I wrote a Signal/Slot library (Codeproject article here), under linux, compiling with both Clang 3.5 and GCC4.9. It compiles without warnings on both compilers (also on versions 3.4 resp 4.8). When I got it all working, and posted the article online, it wasn't long until I got complaints that it's not working on MSVC. (Visual Studio Express 2013? I'm sorry, I'm not familiar with the versioning system.) I installed it in a VM to have a look for myself and found that it won't compile the following:

template <typename Signature>
struct RemoveCV;

template <typename R, typename ... Args>
struct RemoveCV<T, R (Args...)>
    using Type = R(Args...);

template <typename R, typename ... Args>
struct RemoveCV<T, R(Args...) const>
    using Type = R(Args...);

// more specializations for volatile and const volatile

// Usage:
template <typename Signature_>
struct Function
    using Signature = RemoveCV<Signature_>::Type;

// both Function<void()> and Function<void() const> now have 
// the same Signature: void()

The reason being that R(Args ...) is not a member function, so it can't have a const qualifier.

While it is of course true that it doesn't make sense to have a const qualifier on a non-memberfunction, I believe I read somewhere (here on SO, including a quote from the standard), that it is allowed as long as it's not bound to an actual function. I.e. it is allowed as a stand-alone type. Unfortunately I don't seem to be able to find that thread anymore...

I was just wondering who's right on this occasion: MSVC or GCC + Clang, and what the standard has to say about a standalone function signature like void() const.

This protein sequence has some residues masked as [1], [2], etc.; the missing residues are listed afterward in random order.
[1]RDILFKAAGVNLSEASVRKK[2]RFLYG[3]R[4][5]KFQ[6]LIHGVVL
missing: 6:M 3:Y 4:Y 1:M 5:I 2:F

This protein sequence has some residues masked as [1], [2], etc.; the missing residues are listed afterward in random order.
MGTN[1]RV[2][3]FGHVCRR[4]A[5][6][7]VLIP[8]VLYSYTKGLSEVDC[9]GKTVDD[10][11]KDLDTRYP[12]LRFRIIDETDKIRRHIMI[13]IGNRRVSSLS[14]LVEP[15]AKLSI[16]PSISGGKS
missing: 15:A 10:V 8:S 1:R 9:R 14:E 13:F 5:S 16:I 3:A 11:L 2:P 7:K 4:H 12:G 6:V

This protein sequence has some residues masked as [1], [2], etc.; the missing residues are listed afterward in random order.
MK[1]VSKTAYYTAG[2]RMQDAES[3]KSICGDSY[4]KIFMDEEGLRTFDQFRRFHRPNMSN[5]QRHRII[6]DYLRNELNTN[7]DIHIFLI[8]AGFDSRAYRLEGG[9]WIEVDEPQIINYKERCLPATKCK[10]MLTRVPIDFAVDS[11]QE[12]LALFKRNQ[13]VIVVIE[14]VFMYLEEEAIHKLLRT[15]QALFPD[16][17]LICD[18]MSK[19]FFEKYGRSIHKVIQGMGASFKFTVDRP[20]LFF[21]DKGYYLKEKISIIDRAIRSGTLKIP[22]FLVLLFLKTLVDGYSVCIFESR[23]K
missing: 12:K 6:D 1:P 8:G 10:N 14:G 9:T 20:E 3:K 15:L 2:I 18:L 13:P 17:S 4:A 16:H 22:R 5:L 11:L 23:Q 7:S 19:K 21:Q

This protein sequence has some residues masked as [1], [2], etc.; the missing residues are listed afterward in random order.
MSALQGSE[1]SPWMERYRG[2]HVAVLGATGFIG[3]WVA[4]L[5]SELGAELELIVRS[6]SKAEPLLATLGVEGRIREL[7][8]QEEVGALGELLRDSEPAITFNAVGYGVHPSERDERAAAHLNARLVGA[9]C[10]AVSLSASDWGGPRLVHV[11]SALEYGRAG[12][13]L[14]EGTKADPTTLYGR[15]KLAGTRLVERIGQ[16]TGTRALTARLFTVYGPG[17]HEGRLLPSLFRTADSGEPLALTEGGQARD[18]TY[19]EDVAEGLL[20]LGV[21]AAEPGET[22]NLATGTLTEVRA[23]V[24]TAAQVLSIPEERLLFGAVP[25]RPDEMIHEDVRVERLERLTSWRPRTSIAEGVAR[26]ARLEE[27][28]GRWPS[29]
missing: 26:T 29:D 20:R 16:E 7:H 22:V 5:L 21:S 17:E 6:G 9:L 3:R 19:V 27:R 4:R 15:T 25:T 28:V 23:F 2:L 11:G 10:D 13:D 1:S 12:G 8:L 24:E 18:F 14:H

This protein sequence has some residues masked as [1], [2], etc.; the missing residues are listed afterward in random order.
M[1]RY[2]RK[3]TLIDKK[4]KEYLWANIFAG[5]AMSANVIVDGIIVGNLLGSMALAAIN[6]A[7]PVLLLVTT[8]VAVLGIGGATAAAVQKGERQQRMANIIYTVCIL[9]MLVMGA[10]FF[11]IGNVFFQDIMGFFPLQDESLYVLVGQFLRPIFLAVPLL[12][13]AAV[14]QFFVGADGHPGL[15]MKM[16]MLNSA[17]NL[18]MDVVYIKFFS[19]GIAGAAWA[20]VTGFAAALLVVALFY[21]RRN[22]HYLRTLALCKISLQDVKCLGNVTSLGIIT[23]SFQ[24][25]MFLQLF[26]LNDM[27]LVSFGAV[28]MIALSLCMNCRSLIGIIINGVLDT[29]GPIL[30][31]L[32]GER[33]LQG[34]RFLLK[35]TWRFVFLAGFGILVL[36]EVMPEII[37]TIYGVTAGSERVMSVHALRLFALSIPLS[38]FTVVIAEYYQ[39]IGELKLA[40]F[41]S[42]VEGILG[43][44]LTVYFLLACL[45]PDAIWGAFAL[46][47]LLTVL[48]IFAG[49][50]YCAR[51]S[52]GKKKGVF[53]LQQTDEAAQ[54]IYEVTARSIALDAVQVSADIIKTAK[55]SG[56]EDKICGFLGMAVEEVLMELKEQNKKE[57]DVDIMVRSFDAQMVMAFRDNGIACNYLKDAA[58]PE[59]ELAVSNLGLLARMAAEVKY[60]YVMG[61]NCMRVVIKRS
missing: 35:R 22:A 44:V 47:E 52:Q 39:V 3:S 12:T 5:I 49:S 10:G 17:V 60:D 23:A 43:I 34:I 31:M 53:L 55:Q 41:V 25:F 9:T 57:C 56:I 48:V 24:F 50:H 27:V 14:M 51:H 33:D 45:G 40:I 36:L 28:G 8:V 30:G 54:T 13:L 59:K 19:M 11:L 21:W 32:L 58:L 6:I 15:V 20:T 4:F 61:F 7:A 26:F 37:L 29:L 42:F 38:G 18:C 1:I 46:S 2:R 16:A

• Why do you need such a thing? – n.m. Jan 22 '15 at 11:31
  • @n.m. For flexibility. I don't want to generate error-messages when the users of my library specify Signal<void()const> instead of Signal<void()>. But I guess the real answer to your question would be that I don't need it. – JorenHeit Jan 22 '15 at 11:37

Well, I believe that it appears that you (and GCC and Clang) are right, with regards to what the standard says. From §8.3.5/6 (in N3376), (emphasis mine):

A cv-qualifier-seq or a ref-qualifier shall only be part of:

— the function type for a non-static member function,

— the function type to which a pointer to member refers,

— the top-level function type of a function typedef declaration or alias-declaration,

— the type-id in the default argument of a type-parameter (14.1), or

the type-id of a template-argument for a type-parameter (14.2).

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